Recording cameras everywhere, facial recognition software, gait-recognition technology, unauthorized collection of pictures: It is widely known now that private companies are working with states on surveillance, but does this affect women and girls in a particular way? “While online security is for everyone, women and girls are frequent targets of malicious attacks online, and they suffer greater consequences from online attacks than men,” affirms Melissa Hope Ditmore in this article written for GenderIT.org.

The not-so-strange feeling that someone’s always watching you

Richa Kaul Padte on 12 August 2014 | 5,907 views
“The neighbour resembling plastic-bag-recording Ricky in American Beauty, who takes surreptitious pictures of you while collecting the day’s post. That picture of me that I posted 7 years ago on MySpace that’s now doing the rounds on some misogynistic Reddit thread. That nanny cam set up to protect your 6-year-old niece whose footage ends up on a child porn site. For most women, Big Brother lives a lot closer to home than the NSA. In fact, it’s all the Little Brothers that we’re more concerned about,” affirms GenderIT.org writer Richa Kaul Padte in this spirited article on surveillance, privacy, and its gender implications.

Interview with Nana Darkoa: Adventures from the bedroom of an African woman

Flavia Fascendini on 8 May 2014 | 4,824 views
Three (and many more) online is not a crowd – neither online nor offline. That is what the multi-award-winning blog "Adventures from the bedrooms of African women" posits. In this interview, one of the blog's founders and writers, Nana Darkoa from Ghana, talks about how this space started, what the boundaries are, and what it takes to build a safe and free space where African women can openly discuss a variety of issues related to sex, pleasure and sexuality – in spite of trolls and bad kissers.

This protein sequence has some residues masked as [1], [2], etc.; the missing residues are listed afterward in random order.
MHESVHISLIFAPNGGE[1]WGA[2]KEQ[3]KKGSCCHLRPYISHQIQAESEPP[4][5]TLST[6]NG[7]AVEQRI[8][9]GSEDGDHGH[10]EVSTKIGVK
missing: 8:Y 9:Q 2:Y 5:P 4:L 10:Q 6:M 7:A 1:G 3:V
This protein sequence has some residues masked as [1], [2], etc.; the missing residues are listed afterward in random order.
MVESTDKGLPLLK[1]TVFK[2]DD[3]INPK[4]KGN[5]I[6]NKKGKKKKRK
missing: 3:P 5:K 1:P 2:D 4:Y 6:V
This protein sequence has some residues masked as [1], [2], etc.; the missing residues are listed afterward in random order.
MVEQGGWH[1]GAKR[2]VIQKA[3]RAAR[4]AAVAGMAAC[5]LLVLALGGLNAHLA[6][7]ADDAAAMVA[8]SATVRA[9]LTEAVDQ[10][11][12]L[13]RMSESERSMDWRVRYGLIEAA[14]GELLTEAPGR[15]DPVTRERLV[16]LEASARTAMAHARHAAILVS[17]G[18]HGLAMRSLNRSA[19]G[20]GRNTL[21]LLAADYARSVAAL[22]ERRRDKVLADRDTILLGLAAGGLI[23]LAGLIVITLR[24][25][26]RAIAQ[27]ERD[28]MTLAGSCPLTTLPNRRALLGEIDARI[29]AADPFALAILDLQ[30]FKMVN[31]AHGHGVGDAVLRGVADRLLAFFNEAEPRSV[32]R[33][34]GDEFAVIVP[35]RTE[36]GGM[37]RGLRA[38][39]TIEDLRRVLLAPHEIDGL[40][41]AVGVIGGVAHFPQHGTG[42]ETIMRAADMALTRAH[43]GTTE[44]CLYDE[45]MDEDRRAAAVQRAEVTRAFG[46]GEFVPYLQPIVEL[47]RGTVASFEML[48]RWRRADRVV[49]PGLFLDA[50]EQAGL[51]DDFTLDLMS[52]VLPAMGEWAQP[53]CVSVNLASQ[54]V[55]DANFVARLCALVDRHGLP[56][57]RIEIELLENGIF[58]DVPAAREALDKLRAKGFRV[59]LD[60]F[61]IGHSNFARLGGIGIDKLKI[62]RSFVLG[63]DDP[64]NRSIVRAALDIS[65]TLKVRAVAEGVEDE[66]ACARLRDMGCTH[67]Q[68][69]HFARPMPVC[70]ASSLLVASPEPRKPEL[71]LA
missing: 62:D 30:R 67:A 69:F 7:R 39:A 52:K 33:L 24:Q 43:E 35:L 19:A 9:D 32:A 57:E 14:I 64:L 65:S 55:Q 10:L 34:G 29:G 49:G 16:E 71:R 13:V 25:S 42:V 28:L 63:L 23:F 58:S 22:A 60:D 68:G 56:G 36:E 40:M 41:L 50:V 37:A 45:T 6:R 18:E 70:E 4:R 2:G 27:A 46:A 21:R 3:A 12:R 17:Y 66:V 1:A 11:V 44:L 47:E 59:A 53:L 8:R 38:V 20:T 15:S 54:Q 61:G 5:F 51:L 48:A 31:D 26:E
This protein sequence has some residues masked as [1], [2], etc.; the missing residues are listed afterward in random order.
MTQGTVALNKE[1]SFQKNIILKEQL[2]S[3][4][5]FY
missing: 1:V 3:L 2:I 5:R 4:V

Erika Smith: "It’s society’s responsibility, the companies’, and our countries’ to keep us safe"

on 7 May 2014 | 3,334 views
People Links is a monthly online gathering hosted by May First/People Link members, for members and open to the public. On 27 March they hosted a discussion on technology-related violence against women and the tensions that exist between combating hate speech and the right to freedom of expression. The discussion featured Erika Smith from the APC Women's Rights Programme (WRP).

The coming of (digital) age: How African feminists are using the internet to change women's lives

Minna Salami on 5 May 2014 | 10,506 views
In this article, the writer Minna Salami states that while the digital wave is marked by more diversity than previous feminist waves, with people of all walks of life contributing, it is nevertheless predominantly the ways that white/western feminists challenge patriarchal structures using the internet that has garnered attention. "However, important milestones of the global feminist struggle go ignored if we look only at the ways that the white/western feminist movement uses the internet," she adds. The fact is that feminists everywhere are using new technologies to fundamentally change society but the achievements of online feminisms in Africa, for instance, are hardly known within the continent, let alone outside it. Salami challenges this general trend by sharing a few examples on how African feminists are using the internet to change society.